That raises the next question: by what means should we regulate free speech? In a democracy, laws regulating free speech are originated by legislative bodies duly constituted to represent the will of the people, administered by an executive branch which is (ideally) also subject to the people, and adjudicated by judges who apply the laws in conformance to the people’s will as embodied in the laws. While this makes me sound like a starry-eyed idealist these days, I still think that is the best way to make law, including laws about free speech.

Contrast that to what happened in the cases of the Manhattan Declaration and Exodus International apps. A private firm offered some apps for sale, two out of many thousands of other apps dealing with all kinds of human activity. The apps themselves violated no law. Because of a perceived hazard to a group in which Truth Wins Out was interested, that private organization started a petition drive which ultimately collected 150,000 signatures. Presented with this evidence that a lot of people didn’t like the idea that Apple sold Exodus International’s app, Apple canned it.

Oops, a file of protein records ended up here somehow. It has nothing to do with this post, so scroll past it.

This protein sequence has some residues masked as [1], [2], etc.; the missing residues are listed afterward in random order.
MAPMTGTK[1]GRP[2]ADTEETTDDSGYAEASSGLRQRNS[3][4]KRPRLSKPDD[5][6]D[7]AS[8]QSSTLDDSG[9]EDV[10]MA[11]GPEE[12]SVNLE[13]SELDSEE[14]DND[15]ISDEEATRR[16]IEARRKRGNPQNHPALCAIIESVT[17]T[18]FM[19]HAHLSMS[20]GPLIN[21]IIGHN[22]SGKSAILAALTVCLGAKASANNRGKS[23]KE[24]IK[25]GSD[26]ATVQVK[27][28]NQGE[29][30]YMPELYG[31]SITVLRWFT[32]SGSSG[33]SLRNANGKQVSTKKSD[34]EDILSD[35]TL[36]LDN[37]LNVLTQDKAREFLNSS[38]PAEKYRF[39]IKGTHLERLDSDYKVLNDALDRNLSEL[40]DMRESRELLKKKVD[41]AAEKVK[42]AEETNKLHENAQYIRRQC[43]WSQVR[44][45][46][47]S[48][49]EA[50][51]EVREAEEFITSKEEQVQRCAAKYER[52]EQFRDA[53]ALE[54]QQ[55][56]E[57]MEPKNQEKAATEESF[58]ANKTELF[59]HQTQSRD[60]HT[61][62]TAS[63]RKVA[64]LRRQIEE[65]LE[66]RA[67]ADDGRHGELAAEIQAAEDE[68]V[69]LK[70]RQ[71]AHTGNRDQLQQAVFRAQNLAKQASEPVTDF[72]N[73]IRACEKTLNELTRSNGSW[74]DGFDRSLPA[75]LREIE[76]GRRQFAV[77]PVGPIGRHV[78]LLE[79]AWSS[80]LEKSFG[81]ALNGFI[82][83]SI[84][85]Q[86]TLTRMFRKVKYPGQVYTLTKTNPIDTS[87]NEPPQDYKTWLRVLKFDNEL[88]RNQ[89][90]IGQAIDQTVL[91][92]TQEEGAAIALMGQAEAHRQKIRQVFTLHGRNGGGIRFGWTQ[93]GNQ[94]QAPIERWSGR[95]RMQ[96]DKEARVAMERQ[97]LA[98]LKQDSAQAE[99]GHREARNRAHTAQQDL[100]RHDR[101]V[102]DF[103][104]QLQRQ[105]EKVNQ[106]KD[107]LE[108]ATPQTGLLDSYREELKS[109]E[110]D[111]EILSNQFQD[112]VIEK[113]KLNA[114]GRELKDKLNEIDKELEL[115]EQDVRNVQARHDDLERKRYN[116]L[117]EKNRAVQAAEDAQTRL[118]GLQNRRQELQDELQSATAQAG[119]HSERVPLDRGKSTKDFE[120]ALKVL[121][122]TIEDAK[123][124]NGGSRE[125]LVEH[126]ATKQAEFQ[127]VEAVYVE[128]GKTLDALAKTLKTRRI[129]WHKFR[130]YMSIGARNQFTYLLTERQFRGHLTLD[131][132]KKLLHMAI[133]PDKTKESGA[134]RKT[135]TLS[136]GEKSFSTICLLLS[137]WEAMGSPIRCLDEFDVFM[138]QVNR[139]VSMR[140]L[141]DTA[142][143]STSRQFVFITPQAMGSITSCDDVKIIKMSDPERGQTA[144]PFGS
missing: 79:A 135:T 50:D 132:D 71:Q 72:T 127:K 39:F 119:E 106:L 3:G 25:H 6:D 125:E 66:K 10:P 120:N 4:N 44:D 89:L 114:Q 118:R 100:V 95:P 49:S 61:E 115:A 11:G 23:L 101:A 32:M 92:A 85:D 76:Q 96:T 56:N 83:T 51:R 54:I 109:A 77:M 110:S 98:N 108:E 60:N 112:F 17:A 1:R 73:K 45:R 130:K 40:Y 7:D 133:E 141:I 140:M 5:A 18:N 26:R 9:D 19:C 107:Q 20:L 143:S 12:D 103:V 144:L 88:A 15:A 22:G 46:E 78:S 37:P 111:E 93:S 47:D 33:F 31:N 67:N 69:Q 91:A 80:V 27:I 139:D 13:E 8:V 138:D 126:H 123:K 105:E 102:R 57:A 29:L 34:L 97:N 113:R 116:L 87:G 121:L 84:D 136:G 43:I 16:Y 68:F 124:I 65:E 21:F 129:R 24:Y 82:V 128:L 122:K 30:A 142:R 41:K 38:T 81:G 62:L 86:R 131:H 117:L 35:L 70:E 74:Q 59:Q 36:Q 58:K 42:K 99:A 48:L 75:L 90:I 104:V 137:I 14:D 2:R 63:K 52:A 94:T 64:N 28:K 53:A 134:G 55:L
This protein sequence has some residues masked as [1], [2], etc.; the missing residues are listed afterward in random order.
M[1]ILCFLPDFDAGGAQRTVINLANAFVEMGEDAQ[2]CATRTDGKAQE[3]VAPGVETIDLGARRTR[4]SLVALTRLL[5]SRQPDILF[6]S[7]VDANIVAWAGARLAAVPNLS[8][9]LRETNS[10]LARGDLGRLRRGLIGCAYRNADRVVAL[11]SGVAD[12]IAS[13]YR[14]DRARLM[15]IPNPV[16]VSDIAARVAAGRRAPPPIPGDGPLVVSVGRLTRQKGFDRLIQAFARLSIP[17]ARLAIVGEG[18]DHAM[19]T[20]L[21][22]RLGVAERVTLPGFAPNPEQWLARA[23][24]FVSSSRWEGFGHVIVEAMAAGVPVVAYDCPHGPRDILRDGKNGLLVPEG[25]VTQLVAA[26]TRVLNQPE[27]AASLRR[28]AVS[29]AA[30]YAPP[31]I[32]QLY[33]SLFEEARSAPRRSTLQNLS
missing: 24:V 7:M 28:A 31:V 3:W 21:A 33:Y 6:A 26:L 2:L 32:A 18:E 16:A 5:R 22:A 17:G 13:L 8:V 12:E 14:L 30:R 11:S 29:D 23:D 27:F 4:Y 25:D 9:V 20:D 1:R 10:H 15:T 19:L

How does petitioning differ from the formal legislative democratic process? In a number of ways. I doubt that any independent firm audited the petition process, which can easily be manipulated unless controls are in place similar to those used for petitions to gain access to running for elective office. Second, there is no publicly known rule by which Apple determines whether they will accede to the wishes expressed in a petition. The Daily Kos blogger noted that the petition to expunge the Manhattan Declaration app had only 10,000 signatures, while the Exodus International petition reached 150,000 before Apple acted. Are they raising the ante? Will the next petitioner need a million signatures? The reasoning of Apple is entirely opaque, as a private firm has a right to, well, privacy concerning its internal workings. But this is a profoundly undemocratic way to decide policies that affect millions of people.